Fiona Erskine
Point Blank
2020 | 432pp | £14.99
ISBN 9781786077578

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An image showing the book cover of The chemical reaction

Jaqueline Silver is a badass chemical engineer with a nasty habit of stumbling into danger. Part sleuth, part adventurer and all scientist, she’s willing to improvise explosives on the fly and even maps out the chemical formula for oxytocin when she orgasms. Now in her second outing, chemistry has its own answer to Jack Reacher.

In The Chemical Reaction, Silver finds herself amid a chemical cocktail of international intrigue focused on priceless art and rare earth elements. It begins with Silver still in peril following her previous outing in The Chemical Detective, and, following a suitably explosive set-piece, launches into a globe-trotting adventure that takes us to the Black Sea, Sweden, Shanghai, and, uh, Yarm High Street.

The tale itself takes its time to get going, but once it does the pace continues to ramp up. There are periodic table-based codes to crack, professional athletes/strippers to seduce and deadly perils to evade. The book is chock full of characters that grab the attention, too (not least a Chinese stuntwoman who is rather handy with a sword). If there’s a flaw, it’s that usually the climactic events happen off page, with readers watching the prelude only to see the final results in a newspaper clipping – with the notable exception of one ill-fated swim near a hydroelectric dam.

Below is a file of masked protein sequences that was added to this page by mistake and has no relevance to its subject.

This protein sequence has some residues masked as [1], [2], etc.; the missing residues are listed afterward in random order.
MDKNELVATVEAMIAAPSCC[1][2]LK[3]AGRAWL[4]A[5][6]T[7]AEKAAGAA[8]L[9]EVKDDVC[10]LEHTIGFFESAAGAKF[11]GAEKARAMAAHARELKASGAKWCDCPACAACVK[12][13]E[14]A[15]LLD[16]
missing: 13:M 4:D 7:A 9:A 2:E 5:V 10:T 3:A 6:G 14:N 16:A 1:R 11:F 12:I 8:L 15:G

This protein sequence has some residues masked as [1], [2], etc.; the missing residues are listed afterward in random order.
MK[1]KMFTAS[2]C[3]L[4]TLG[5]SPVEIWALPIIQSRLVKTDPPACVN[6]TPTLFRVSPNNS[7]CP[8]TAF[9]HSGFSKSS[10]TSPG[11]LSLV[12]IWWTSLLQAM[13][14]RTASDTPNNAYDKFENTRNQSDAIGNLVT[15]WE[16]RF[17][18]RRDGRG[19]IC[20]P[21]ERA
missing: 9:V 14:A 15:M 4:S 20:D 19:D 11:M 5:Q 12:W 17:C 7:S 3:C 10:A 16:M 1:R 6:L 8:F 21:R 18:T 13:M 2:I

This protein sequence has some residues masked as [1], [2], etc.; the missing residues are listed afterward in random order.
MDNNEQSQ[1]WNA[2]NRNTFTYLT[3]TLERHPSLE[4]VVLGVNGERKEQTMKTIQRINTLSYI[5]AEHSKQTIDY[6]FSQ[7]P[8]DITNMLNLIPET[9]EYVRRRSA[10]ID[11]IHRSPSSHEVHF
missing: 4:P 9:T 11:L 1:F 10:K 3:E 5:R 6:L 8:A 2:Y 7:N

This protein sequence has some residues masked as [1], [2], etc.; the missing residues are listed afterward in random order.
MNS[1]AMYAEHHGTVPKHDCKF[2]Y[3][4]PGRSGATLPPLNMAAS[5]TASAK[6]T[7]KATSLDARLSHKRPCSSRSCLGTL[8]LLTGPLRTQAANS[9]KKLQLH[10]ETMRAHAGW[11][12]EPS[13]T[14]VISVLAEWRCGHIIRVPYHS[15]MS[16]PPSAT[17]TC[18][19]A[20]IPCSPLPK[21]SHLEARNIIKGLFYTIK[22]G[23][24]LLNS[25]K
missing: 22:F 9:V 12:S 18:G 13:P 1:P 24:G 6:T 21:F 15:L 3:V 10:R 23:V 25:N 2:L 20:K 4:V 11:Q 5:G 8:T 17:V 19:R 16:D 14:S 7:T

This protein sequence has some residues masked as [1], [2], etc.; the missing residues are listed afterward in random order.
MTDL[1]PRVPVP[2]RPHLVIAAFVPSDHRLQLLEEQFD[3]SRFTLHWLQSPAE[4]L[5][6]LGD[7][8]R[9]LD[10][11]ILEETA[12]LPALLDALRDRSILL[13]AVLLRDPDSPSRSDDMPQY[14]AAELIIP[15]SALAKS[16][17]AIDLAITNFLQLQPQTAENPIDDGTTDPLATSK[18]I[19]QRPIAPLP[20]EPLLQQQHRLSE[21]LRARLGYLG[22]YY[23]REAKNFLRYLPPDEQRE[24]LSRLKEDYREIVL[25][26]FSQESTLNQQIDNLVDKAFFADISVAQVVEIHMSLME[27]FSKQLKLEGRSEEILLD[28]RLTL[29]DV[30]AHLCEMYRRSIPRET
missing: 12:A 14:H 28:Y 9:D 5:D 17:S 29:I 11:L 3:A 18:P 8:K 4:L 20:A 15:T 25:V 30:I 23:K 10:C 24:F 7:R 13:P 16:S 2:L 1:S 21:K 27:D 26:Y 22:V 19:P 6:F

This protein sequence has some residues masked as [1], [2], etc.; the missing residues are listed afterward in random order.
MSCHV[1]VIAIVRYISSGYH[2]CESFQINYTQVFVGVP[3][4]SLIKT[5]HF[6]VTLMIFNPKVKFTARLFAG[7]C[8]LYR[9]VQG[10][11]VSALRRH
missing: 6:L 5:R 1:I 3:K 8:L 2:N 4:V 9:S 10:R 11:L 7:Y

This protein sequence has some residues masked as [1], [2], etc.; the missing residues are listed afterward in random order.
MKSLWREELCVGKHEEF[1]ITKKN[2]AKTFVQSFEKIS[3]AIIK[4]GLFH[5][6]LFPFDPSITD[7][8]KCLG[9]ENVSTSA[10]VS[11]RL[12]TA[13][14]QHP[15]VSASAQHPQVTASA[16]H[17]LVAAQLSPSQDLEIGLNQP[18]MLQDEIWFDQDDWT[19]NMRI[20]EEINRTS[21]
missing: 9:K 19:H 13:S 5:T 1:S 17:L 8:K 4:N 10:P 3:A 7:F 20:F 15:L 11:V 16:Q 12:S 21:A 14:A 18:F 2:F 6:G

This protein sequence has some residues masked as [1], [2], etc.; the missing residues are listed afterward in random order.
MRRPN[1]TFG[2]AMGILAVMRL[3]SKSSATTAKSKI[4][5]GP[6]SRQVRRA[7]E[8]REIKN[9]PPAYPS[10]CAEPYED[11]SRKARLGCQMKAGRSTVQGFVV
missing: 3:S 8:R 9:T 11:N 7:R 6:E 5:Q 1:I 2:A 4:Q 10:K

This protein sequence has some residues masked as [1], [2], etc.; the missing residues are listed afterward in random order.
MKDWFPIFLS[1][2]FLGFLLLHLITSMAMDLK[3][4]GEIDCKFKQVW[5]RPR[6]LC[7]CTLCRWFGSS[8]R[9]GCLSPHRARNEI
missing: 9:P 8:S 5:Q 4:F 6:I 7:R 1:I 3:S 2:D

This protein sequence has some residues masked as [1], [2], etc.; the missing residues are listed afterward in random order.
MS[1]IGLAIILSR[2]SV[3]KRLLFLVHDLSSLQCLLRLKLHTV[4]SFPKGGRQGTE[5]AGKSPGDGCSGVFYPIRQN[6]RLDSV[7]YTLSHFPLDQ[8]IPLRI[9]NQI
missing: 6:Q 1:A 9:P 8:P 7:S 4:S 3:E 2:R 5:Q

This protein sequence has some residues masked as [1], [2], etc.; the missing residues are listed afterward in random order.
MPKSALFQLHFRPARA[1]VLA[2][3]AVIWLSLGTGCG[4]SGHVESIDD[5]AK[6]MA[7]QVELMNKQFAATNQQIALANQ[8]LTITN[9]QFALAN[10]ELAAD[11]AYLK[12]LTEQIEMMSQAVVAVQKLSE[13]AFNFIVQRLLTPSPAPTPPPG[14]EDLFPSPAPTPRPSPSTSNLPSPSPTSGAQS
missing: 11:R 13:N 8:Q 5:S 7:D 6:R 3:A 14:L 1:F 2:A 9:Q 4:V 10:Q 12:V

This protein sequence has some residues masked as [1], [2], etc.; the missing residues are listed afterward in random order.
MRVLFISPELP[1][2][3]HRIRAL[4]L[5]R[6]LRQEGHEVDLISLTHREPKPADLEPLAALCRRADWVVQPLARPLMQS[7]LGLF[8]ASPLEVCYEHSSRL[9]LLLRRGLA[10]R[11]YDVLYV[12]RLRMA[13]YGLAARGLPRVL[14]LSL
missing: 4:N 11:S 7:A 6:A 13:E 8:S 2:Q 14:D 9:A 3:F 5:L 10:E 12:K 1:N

Fortunately, Fiona Erskine’s heroine is good company, with a wry humour and a thoroughly modern attitude. Silver defies tropes that too often flood the genre, using brains rather than improbable skills and possessing a sensibility with which her readers can empathise. Silver does not go looking for trouble, but she doesn’t back down when it finds her. Refreshingly turning conventions on their head, the women of the story are firmly at the fore, while the villains remain satisfyingly moustache-twirling. The author’s notes at the back of the tale also add a sense of authenticity to the story (Erskine is herself a chemical engineer), providing useful real-world facts and context to the narrative.

The Chemical Reaction won’t leave you pondering the deeper mysteries of the universe, but it gives chemists a personalised twist on the summer read with enough drama to hold your attention.

Fiona Erskine’s first novel, The Chemical Detective, featured in our book club podcast. Listen to it here.